Wednesday, August 4, 2010

another lily bouquet

This lily is called "Scheherazade". I wonder how it got it's name? Perhaps to give people like me the idea that we shouldn't cut it? ooops....but it's such a beautiful flower and makes a gorgeous wildly natural looking bouquet. I made this one a couple days ago. Perhaps next year I shall leave them alone, let them bloom on and see what story they have to tell :-)

Monday, August 2, 2010

Tumbler tomatoes in containers, part 2

This is the time of summer when container grown tomato plants will start to go yellow and look really sad if they aren't getting enough of the nutrients and minerals they need to be healthy and produce delicious fruit. Folks who grow the Tumbler tomato plants I sell in the spring ask me about what I do to provide the plants with the nourishment they need, so......'s what I do:
I start by mixing up a potting soil (in my wheelbarrow) that's made of SeaSoil potting mix (from Home Hardware on Mayne Island) some of my compost and some shredded coco coir (for water retention). I fill my growing container with the potting soil mix and then I add about a cup full of complete organic fertilizer and mix it all up and moisten. Then I make a hole and plant the seedling in the hole with some earthworm up with potting soil and lightly press down the soil...that will give the little plant a good start!

The greenhouse Tumblers, just after planting up in their summer growing pots, end of April/beginning of May. I wait 'til end of May/beginning of June to plant my outdoor pots.

Complete organic fertilizer is a mixture of natural ingredients that supply a combination of nitrogen, phosporous and potassium, plus a few other goodies that plants like. I buy these ingredients in bulk and store them in metal bins in the garden. In this photo: bags of alfalfa meal, kelp meal, soft rock phosphate. If you live on Mayne Island and go into Victoria from time to time, 2 good sources of ingredients are Buckerfield's on Keating Cross and Borden Mercantile near Quadra and Mackenzie. Many farm supply stores carry these ingredients.

These are the metal garbage cans I use for storing my complete organic fertilizer ingredients and the finished mix.

The basic recipe I follow:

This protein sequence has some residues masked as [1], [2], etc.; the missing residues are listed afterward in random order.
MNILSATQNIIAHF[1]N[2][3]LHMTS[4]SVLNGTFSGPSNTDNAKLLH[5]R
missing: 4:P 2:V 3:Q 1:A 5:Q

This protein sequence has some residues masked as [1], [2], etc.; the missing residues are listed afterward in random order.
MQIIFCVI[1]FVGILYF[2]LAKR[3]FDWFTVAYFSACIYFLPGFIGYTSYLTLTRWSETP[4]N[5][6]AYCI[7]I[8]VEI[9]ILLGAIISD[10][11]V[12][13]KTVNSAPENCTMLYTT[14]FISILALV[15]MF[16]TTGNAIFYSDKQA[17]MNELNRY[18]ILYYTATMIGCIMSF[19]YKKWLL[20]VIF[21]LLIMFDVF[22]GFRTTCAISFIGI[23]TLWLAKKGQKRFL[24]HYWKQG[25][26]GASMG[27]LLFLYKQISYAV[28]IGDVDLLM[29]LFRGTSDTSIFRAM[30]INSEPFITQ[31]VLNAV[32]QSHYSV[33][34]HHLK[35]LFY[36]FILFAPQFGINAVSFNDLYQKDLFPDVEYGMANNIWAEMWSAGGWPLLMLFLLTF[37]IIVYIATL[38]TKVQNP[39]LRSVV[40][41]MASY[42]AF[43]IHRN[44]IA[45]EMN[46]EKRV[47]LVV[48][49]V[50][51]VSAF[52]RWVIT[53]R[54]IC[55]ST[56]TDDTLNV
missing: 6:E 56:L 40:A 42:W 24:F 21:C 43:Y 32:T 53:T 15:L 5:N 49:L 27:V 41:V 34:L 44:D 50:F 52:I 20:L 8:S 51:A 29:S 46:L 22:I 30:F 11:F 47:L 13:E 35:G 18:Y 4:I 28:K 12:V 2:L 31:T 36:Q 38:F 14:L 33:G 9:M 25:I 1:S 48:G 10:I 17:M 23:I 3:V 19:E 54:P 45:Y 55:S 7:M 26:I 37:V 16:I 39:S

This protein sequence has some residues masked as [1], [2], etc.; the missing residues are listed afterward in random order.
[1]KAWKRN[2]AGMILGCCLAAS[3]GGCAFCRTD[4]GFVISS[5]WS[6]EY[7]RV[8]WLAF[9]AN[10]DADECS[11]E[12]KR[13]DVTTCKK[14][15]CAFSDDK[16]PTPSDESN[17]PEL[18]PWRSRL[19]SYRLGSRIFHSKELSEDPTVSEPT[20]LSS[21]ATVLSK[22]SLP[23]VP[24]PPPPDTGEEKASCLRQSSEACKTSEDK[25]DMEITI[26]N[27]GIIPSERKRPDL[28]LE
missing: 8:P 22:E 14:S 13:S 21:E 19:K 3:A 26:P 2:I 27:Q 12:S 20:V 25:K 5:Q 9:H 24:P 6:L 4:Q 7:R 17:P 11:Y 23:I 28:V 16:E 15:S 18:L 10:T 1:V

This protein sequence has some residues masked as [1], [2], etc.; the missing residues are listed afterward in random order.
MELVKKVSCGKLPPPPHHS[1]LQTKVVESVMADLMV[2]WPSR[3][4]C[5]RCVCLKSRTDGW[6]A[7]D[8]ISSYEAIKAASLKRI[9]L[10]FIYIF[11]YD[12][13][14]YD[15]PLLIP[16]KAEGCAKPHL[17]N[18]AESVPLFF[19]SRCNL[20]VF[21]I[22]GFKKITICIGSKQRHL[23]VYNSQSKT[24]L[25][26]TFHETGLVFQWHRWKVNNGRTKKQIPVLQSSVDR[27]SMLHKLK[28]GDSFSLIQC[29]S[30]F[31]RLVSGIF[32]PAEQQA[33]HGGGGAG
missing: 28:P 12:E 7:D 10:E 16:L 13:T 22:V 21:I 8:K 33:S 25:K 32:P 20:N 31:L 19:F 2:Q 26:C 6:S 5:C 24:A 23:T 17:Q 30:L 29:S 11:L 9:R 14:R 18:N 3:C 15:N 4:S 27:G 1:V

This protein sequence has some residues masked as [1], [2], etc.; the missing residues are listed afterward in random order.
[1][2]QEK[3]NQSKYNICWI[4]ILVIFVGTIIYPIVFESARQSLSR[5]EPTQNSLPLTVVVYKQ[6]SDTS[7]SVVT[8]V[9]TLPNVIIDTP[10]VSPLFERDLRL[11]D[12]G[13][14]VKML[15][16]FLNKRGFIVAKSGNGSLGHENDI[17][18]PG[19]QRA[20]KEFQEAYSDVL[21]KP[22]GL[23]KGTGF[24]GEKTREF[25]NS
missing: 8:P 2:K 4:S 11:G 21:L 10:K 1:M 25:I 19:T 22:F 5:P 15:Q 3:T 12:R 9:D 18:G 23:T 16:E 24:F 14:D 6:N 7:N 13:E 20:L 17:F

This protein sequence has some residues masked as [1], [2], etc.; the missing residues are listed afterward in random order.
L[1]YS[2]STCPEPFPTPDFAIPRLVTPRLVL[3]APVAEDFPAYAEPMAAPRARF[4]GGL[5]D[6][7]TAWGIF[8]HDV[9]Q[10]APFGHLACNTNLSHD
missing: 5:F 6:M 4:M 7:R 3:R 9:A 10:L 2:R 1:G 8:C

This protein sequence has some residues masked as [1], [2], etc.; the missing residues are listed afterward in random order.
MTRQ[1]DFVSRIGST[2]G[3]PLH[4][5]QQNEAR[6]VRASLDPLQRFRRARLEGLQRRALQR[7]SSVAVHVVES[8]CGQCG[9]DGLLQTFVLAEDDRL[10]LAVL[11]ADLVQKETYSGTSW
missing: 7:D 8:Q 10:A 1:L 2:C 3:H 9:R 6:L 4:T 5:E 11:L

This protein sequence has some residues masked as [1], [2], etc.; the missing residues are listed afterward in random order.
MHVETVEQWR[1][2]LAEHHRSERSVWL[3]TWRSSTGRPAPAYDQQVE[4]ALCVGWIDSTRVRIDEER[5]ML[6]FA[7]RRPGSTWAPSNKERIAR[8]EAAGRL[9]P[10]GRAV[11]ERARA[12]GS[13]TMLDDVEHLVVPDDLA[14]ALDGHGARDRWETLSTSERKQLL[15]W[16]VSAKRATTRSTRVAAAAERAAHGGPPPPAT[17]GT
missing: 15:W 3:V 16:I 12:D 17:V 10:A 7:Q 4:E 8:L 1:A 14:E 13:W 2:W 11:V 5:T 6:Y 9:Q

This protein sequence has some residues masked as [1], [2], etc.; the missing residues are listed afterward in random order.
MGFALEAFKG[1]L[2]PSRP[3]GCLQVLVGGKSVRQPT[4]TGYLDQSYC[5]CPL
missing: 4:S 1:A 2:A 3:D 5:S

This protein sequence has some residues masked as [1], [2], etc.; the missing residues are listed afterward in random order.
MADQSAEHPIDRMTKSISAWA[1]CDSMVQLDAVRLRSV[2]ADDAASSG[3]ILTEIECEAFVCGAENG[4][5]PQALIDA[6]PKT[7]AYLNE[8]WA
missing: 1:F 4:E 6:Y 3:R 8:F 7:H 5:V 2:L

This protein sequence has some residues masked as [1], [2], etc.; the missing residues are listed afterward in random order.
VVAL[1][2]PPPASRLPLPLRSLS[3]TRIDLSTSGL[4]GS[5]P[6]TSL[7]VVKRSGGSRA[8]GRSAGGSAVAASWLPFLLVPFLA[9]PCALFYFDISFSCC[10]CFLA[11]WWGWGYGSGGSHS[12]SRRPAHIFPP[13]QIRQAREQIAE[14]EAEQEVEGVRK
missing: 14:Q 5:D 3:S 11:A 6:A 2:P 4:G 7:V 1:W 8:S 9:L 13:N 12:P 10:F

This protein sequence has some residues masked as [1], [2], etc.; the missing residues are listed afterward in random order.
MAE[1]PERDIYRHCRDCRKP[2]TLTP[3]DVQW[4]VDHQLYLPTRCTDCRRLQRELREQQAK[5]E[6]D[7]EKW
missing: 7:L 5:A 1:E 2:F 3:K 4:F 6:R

for nitrogen: 4 parts seed meal (canola, alfalfa)
for phosphorous: 1/2 part soft rock phosphate or bone meal
for potassium: 1/2 part kelp meal or sometimes a mix of kelp meal and greensand
for calcium: 1/2 part dolomite lime and wood ash combined
I often add a little extra bone meal to the mix when making this for tomatoes because I read somewhere that phosphorous encourages the plant to produce more flowers and so therefore more fruit...and I've noticed, it really seems to work!

I find that the complete organic fertilizer breaks down in time to continue providing nourishment to the plant after the compost in the pot has been depleted, usually beginning of July. As the plant starts to set and ripen lots of fruit, sometime in July, I like to start watering it with a seaweed tea. This has worked wonderfully for me and my tumbler tomato plants produce loads and loads of delicious red jewels.

There are liquid seaweed concentrates available to buy and I basically make a tea with them by mixing a small amount with water in a watering can....these are 2 that I use....Home Hardware's garden centre on Mayne is now carrying some of these.
But eventually, I'd like to make my own concentrates for watering and feeding.

These are some old wine barrels we've set up to collect rain water from a shed roof. I'm planning to steep all sorts of good things in them to create some lovely homemade feeds for my container plants while I water them....I hope to make concentrates of nettles, comfrey, seaweed, horsetail, manure, compost, etc...but that is another story for another I must be off to water my Tumblers with kelp infusion and harvest some more for dinner!